• The fact that the paraphrase statements use made-up words would be irrelevant to the adverbialist, since the view would be that we nevertheless know what the paraphrase statements mean.
representationalist analyses to eliminate sense data
Representationalist Analyses to Eliminate Sense Data
  • According to the representationalist, perceptions merely represent that something has a property.
  • So recall the statements that we began with:
    • (3) I am aware of a red sense datum.
    • (4) I have an orange after-image.
  • The representationalist would analyze these statements in this way, to made explicit the absence of existential commitment:
    • (3”) I represent as of a red sense datum.
    • (4”) I perceive as of an orange after-image.
  • Thus, we have no reason, if all cases can be analyzed in this way, to posit sense data or mental objects.
problem roger shepard s rotating mental image experiments
Problem: Roger Shepard’s Rotating Mental Image Experiments
  • Are these different views of the same shape?
what shepard discovered
What Shepard Discovered
  • Answer is yes.
  • How did you come up with the answer?
  • Typical answer: “I rotated one of the images in my mind’s eye, and superimposed it on the other.”
  • Shepard varied the angular rotation distances and measured the time it took subject to respond
  • He found that the response time was proportional to the angular rotation distance
experimental evidence for the cartesian theater
Experimental Evidence for the Cartesian Theater?
  • Dennett asks if Shepard’s experimental results offer evidence for the existence of the Cartesian Theater
  • But we can ask a weaker question:
    • Do they provide evidence for the existence of mental objects?
  • Dennett’s thought experiment to answer the first question perhaps also answers the second
what stephen kosslyn said
What Stephen Kosslyn Said
  • Kosslyn argued that the images are “assembled for internal display” (Dennett’s words) in much the same way that images on a cathode ray tube (CRT), used in a TV or a computer screen, can be created from computer memory
  • Kosslyn’s idea is that once on the “screen,” they can be manipulated by experimental subjects
dennett on locke on secondary qualities
Dennett on Locke on Secondary Qualities
  • Dennett says that John Locke’s account of secondary qualities (colors, aromas, tastes and sounds):
    • “has become part of the standard layperson’s interpretation of science”
    • “has its virtues”
    • “gives hostages: the things produced in the mind”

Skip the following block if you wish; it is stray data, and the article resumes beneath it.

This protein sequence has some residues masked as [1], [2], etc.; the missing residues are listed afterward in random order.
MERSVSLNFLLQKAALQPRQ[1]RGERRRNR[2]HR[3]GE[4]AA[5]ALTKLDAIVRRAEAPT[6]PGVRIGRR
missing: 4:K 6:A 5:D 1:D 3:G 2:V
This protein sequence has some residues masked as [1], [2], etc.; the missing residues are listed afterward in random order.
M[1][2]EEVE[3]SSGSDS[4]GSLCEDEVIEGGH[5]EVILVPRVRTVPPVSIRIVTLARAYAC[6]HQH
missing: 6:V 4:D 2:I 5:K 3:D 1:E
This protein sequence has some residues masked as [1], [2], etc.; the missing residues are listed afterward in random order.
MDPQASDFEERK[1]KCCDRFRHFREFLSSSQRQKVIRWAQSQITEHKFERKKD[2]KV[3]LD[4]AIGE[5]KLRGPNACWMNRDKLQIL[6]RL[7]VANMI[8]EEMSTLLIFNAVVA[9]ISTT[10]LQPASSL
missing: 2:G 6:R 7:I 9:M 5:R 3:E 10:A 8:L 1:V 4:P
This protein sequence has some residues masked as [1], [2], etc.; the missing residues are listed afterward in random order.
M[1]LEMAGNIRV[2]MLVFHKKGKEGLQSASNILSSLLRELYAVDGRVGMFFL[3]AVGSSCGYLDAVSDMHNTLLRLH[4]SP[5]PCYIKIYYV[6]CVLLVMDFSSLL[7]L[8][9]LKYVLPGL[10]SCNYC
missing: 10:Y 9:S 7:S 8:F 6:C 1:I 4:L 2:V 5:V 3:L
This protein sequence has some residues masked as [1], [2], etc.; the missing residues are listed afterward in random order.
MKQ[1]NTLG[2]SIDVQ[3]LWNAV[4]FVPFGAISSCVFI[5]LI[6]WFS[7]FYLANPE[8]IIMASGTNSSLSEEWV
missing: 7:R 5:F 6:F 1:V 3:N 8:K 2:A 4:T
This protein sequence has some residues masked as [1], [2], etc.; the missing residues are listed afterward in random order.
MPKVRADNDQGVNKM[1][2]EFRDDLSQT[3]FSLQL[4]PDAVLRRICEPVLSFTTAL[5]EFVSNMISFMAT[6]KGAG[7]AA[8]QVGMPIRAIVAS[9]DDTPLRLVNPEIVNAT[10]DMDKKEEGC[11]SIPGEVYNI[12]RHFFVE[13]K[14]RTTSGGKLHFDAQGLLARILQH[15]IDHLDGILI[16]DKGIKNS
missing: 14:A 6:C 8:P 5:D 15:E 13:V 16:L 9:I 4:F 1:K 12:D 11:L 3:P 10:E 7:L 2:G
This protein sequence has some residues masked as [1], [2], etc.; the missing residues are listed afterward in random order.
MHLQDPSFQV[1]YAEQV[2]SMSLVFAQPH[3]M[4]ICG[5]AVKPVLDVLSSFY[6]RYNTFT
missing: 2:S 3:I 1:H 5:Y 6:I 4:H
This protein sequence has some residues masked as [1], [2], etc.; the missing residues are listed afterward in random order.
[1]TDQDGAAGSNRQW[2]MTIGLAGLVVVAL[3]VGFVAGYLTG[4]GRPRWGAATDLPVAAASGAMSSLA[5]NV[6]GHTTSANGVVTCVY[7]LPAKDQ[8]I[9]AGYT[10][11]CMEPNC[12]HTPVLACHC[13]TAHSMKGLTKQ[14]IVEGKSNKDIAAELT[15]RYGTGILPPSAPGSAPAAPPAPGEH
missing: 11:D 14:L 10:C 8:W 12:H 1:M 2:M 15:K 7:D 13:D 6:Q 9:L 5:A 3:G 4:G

• “the idea of red”
secondary qualities
Secondary Qualities
  • Recall that on Locke’s account of colors, tastes, aromas, sounds and tactile feels, they are regarded as “powers” of objects (to cause sensations)

(illustration from

locke s account of primary secondary qualities
Locke’s Account of Primary & Secondary Qualities
  • “Primary qualities of bodies … such as are utterly inseparable from the body …; and such as in all the alterations and changes it suffers, … it constantly keeps…, viz., solidity, extension, figure, motion or rest, and number.”
  • “Secondary qualities of bodies .. are nothing in the objects themselves but power to produce various sensations in us by their primary qualities, i.e. by the bulk, figure, texture, and motion of their insensible parts, as colours, sounds, tastes, &c.”

Locke’s Essay, Book II, Chapter 8, sections 9 & 10

  • Notice that contrary to the illustration, secondary qualities are powers of objects and in that sense not “subjective”
the origin of the apparent ontological difference
The Origin of the Apparent Ontological Difference
  • On the Lockean account, the ideas of primary qualities resemble the primary qualities in objects
  • But the ideas of the secondary qualities in objects do not resemble the secondary qualities – they do not resemble powers or the primary qualities in virtue of which objects have powers to cause sensations
  • We account for the characteristics of material objects, we might say, by separating those characteristics from others we place in the mind
    • But that means, according to this sort of account, that these latter are separate and must be accounted for separately
    • Separateness is source of Dennett’s dissatisfaction
dennett s idea ce p 373
Dennett’s Idea [CE, p. 373]
  • “According to this alternative view, colors are properties ‘out there’ after all.”
  • “In place of Locke’s “ideas of red” we have (in normal human beings) discriminative states that have the content: red.”
  • “We can compare the colors of things in the world by putting them side by side and looking at them, to see what judgment we reach, but we can also compare the colors of things by just recalling or imagining them ‘in our minds.’”